European Otters suffered significantly in the UK, and were virtually extinct in the 1960s. Their population density has increased since then. Although there are still only an estimated 10-11 thousand individuals in the wild today. It will therefore not come as a surprise that they are still classified as a near threatened species; by the International Union for the Conservation of Nature. They are categorised as a priority species in the UK Biodiversity Action Plan, and are fully protected in the UK under Schedule 5 of the Wildlife and Countryside Act 1981.
Whilst European Otters are found in many of the waterways in the UK, for many people, seeing them in conservation centres is one of the only opportunities they get to see these fantastic animals. There is no substitute however to seeing them in their natural habitat. All of the images in this article are in the wild. Additionally, no baiting or disruption to the otters habitat or behaviours occurred to achieve these images.
Photography is a form of visual communication, and in its way raises the public awareness of wildlife and nature. This article is written with this aim in mind. All of the photographs in this article are Copyright, and may not be used without express permission.
Mankind – Otters Worst Enemy
Despite their protected status, mankind remains the greatest threat to Otters in the UK. For example, reports in Scotland have included abhorrent behaviours by people such as:
- Camper van occupants disposing of their sewerage into waterways.
- Tourists attempting to block otter hides with debris for sport.
- Fishermen and poachers leaving hooks, nets, and other related debris around waterways.
- General littering and dumping of waste by the general public.
The Eurasian Otter predominantly feeds on small fish and invertebrates. However, as carnivores they will also tackle larger prey such as moorhens or ducks. They will even eat mammals such as rabbits if they get the opportunity.
Their habitat needs to be both clean and with a source of fresh water. This supports both their prey, and in order for the otters to keep their fur clean to maintain its insulation. Salt water impairs the furs ability to maintain insulation, which is why even coastal otters need a source of fresh water.
In the UK European Otters live in rivers, and canals, as well as in large bodies of water such as lochs and ponds. As alluded to above, being opportunistic hunters, they will also venture into urban areas including fisheries or even ponds.
Size and Appearance
Otters are in the mustelid family of animals, which also includes weasels, badgers, ferrets, martens, minks, and wolverines. European otters have a dense double coated fur coat. Typically this is dark brown on top and a lighter brown underbody. Though, they can appear almost black in colour in the water. They are a typical mustelid shape with short legs and a muscular body. Their nose and eyes are either brown or black in colour, and they have small rounded eyes and webbed feet. Another one of their prominent features is their long whiskers. In summary, they are perfectly evolved to live and hunt in their natural habitat.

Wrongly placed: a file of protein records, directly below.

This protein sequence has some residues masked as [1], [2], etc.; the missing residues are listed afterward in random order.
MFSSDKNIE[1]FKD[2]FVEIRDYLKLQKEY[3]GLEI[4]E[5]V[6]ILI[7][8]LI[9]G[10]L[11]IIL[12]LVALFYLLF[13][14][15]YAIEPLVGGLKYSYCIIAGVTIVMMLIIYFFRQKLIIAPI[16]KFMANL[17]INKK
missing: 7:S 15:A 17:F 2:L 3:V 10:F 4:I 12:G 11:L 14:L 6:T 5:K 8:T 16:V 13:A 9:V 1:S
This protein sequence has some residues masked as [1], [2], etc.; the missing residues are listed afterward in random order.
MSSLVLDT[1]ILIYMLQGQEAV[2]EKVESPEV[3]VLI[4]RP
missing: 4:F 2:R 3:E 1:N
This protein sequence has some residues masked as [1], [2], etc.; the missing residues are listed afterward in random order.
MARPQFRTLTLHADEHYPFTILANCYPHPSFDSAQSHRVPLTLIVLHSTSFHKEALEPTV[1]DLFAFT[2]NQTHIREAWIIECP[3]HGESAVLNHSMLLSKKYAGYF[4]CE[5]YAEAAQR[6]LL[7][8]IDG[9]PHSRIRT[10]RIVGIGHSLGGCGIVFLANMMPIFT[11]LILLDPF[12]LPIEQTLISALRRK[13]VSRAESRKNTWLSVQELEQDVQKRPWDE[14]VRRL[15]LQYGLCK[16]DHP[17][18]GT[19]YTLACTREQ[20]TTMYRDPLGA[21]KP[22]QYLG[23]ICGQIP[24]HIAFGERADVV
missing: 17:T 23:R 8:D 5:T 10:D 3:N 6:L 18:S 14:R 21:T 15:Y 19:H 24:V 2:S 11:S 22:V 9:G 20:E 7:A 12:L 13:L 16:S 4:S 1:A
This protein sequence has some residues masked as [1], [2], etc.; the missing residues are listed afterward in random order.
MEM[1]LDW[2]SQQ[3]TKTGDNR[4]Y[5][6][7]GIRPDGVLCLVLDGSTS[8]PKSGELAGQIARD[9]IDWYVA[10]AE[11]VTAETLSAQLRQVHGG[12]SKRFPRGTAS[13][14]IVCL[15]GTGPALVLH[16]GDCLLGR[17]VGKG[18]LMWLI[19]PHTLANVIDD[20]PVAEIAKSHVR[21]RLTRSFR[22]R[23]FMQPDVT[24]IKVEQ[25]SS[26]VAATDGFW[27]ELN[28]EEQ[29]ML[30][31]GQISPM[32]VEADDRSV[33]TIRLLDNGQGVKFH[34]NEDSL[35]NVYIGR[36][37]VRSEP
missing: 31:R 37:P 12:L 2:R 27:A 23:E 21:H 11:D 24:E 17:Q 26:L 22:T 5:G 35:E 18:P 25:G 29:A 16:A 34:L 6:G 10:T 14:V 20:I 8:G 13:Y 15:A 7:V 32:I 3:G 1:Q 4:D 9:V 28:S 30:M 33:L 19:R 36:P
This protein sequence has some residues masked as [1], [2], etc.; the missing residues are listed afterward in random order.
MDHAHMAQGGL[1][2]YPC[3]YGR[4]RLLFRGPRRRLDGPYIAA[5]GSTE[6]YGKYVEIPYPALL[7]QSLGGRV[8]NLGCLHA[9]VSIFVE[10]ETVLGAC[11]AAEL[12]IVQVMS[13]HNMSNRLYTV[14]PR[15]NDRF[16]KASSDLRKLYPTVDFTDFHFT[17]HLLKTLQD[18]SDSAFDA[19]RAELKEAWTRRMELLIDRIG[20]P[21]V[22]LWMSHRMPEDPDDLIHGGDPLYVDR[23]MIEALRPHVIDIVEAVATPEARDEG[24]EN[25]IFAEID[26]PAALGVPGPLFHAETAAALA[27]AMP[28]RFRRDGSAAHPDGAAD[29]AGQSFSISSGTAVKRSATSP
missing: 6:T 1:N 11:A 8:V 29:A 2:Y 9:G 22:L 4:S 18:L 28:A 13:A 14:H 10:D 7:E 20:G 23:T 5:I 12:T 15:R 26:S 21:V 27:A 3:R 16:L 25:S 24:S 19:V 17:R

Otters eyesight is acute both below and above the water, making them ideally suited to aquatic hunting. In terms of size, they are typically 60-90cm (2-3 ft) long, weigh between (13-37 lbs), and stand on their 4 legs at about 30cm (12 in). The male otter is visibly larger than the female otter.
A semi-aquatic animal, they can hold their breath for around a minute to hunt. So when you see them in the wild you will regularly spot them surfacing to grab some air. Their metabolism is high, and consequently they must eat a large portion of their body weight each day (12% per day for male otters during the winter). They are restless and playful animals, and mainly hunt nocturnally. For this reason, your best chance to spot them in the wild is in the early morning.
Otters are typically solitary in nature. However, if the resources in an area allow, they are known to live in small family groups. Both male and female otters can be highly aggressive to others of the same or the opposite sex. Males in particular often show the wounds of fighting (picture left).
Courtship occurs over the course of a week, with cubs splitting from a family group at around 8-12 months.
Otters breed all year round, with cubs reported in most habitats year round. However, in Scotland they tend to favour the Spring and Summer months, most likely due to the weather. Otter cubs are completely blind for around the first month of their lives, and swim from around 12 weeks old. Only the females take a parental role in their cubs, and females can produce a litter of up to 3 cubs each year.
In the wild, otters live to around 3-5 years. In captivity though they are known to live to up to 17 years.
Their main natural predator in the UK is Sea Eagles and Golden Eagles, who will in particular target the cubs.
If you enjoyed this article on European Otters, and would like to show your support to these beautiful animals, then the Wild Otter images from this article as well as many more, are available through my website. 50% of all profits from the sale of Otter Fine Art Wall Prints, Wall Art, Desk Art & Keepsakes will be donated to the International Otter Survival Fund.
Atlas of the Mammals of Great Britain & Northern Ireland – ISBN: 978-1784272043 – 2020
Otters: Ecology, behaviour and conservation – ISBN: 978-0198565864 – 2008
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Specialising in landscape and wildlife photography, David is a semi-professional photographer based in Scotland, with an established fine art and stock photography portfolio; which includes published photography with the New York Post, Huffington Post, as well as various travel and tourism companies worldwide.